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News digest – natural killer cells, mobile phones, fatty foods and… a load of rubbish?

by Nick Peel | Analysis

28 May 2016

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Mobile phone
  • We joined a coalition of 30 health organisations to urge the Government to impose new regulations on food companies. We want them to make products healthier and introduce a ban on junk food advertising before the 9pm watershed. The Guardian has the details.
  • US scientists uncovered how a pair of molecules help breast cancer cells anchor themselves in the bone marrow of mice, allowing them to hide from treatment. It’s early days, as the Telegraph reports, but the findings could open up a new way of coaxing these cells out of hiding and killing them.
  • A study suggested that the 2008 financial crisis led to an additional 260,000 cancer deaths across 34 countries that form the Organisation for Economic Co-operation and Development, reports the Guardian and Independent. But countries with universal healthcare, such as the UK, and those that had invested in their health services, hadn’t seen such increases.
  • A pilot study in England will soon be offering the human papillomavirus vaccine to homosexual men in a bid to prevent cancers caused by the infection. The BBC has the details.
  • Scientists in Australia have found a molecular switch inside certain immune cells, called natural killer cells. These calls are one of the body’s first lines of defence, and flipping their switch appears to make them more active against cancer. The Mail Online and Express covered this, and there’s a great video of the cells in action.

Number of the week


The number of people who were found to have been waiting more than a month for radiology test results, including scans to diagnose cancer.

  • Our researchers found that when people worry about wasting their GP’s time, it can make them less likely to discuss so-called ‘red flag’ cancer symptoms with them. Here’s our press release.
  • A US study linked the radio frequencies emitted by mobile phones to brain tumours. But the findings were in rats, not people, so the inevitable headlines suggesting that ‘Using your phone could give you cancer’ were somewhat misleading. STAT News reported the findings well, but they don’t change what the evidence so far shows: mobile phones are unlikely to increase the risk of brain tumours.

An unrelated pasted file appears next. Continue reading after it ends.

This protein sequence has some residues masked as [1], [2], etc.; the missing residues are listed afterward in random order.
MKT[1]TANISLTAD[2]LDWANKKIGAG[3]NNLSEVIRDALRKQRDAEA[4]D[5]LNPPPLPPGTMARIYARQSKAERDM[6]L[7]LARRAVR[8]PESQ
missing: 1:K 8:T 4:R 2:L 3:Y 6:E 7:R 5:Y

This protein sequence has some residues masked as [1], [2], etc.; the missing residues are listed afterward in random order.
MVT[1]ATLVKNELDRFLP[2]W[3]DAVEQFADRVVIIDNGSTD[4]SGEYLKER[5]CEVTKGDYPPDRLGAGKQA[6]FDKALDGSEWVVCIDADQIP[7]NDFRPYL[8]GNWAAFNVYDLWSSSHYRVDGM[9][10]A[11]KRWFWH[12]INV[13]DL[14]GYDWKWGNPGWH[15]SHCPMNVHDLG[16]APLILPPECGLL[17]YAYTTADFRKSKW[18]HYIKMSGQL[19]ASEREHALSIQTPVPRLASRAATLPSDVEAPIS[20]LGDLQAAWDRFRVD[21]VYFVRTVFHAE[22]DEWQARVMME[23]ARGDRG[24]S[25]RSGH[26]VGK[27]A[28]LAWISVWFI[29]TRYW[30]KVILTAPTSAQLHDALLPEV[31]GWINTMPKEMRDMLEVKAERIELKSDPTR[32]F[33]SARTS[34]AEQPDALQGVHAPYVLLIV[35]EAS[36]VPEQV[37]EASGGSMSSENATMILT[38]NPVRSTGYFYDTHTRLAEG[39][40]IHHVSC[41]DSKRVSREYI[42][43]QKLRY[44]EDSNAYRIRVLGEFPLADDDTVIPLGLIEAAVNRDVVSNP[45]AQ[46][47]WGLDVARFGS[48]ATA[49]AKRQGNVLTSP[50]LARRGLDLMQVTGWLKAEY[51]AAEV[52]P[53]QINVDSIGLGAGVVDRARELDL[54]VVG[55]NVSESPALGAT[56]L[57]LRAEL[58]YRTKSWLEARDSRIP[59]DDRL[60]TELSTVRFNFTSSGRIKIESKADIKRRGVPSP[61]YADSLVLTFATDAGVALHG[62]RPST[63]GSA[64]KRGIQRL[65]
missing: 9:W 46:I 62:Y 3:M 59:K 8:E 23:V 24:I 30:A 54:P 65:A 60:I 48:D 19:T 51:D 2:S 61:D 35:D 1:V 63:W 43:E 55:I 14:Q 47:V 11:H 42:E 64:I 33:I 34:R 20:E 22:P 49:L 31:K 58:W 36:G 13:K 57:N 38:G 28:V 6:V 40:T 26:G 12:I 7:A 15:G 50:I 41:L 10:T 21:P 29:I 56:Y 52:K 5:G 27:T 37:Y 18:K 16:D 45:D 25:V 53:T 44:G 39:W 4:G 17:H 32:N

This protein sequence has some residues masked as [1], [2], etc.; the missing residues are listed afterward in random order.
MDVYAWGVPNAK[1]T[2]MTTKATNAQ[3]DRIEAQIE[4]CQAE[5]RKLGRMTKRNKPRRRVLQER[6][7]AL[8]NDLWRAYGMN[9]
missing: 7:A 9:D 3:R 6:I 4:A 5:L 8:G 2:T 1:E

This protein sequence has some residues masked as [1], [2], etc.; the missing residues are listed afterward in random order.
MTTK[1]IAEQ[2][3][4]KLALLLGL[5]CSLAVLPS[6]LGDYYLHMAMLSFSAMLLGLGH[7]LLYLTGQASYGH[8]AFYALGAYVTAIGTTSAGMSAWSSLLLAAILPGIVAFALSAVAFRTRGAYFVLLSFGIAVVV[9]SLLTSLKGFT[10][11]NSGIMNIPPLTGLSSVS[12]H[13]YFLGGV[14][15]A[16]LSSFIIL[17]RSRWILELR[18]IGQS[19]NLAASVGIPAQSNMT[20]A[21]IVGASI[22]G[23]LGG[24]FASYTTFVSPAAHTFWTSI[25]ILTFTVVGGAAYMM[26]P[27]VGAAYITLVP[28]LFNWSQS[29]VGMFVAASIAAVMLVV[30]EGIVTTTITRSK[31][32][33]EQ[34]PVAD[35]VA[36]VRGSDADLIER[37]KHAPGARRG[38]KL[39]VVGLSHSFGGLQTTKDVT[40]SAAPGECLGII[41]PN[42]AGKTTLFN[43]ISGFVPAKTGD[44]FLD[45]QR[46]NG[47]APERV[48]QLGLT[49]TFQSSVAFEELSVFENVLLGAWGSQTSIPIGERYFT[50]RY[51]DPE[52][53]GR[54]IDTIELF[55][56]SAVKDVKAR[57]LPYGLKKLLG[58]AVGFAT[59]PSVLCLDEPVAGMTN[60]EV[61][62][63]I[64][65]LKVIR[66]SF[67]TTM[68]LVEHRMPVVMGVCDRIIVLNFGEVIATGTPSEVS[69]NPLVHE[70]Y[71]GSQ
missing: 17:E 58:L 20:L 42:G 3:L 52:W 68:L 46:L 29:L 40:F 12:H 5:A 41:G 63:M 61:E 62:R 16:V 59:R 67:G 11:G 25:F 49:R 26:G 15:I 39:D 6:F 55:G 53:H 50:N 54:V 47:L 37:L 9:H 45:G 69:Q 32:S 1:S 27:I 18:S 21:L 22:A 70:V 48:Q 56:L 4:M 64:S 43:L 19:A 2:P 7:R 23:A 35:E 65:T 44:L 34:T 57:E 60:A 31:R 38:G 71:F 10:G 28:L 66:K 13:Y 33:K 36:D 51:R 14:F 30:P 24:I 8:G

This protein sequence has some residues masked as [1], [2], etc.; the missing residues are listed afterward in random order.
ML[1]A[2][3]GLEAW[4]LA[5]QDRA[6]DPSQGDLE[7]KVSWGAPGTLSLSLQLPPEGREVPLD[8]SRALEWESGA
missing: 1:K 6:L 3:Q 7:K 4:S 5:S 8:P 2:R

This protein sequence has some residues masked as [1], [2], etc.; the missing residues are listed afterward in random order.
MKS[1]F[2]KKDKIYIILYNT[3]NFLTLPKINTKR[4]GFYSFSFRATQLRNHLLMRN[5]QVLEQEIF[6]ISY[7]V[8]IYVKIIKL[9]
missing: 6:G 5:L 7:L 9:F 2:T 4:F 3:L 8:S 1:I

• Hundreds of thousands of patients in England are waiting more than a month for radiology test results, including scans used to diagnose cancer, according to new figures released by the Royal College of Radiologists. Our news report has the details.
  • We announced that the way cancer clinical trials are set up and run among the Experimental Cancer Medicine Centres – a joint initiative between us and the four Health Departments of the UK – will be streamlined.
  • We launched the UK-based part of an international clinical trial looking to find the best way to treat children with a type of brain tumour called ependymoma.
  • A report that claimed we should all be eating more fat, and that promoting low-fat foods had had “disastrous health consequences”, received heavy criticism as experts said the conclusions didn’t consider the evidence as a whole. For more on how a healthy diet can reduce your risk of cancer, visit our website and have a look at Public Health England’s Eatwell Guide.

And finally

  • Results of an Italian study, reported in the Mail Online, suggested that people who’d been exposed to landfill gases were more likely to die subsequently from lung diseases, including lung cancer. But the researchers didn’t seem to have collected any information about other things that could have affected the participants’ risk of disease, such as smoking. So we think there was a whiff of something a bit off about the resulting headlines.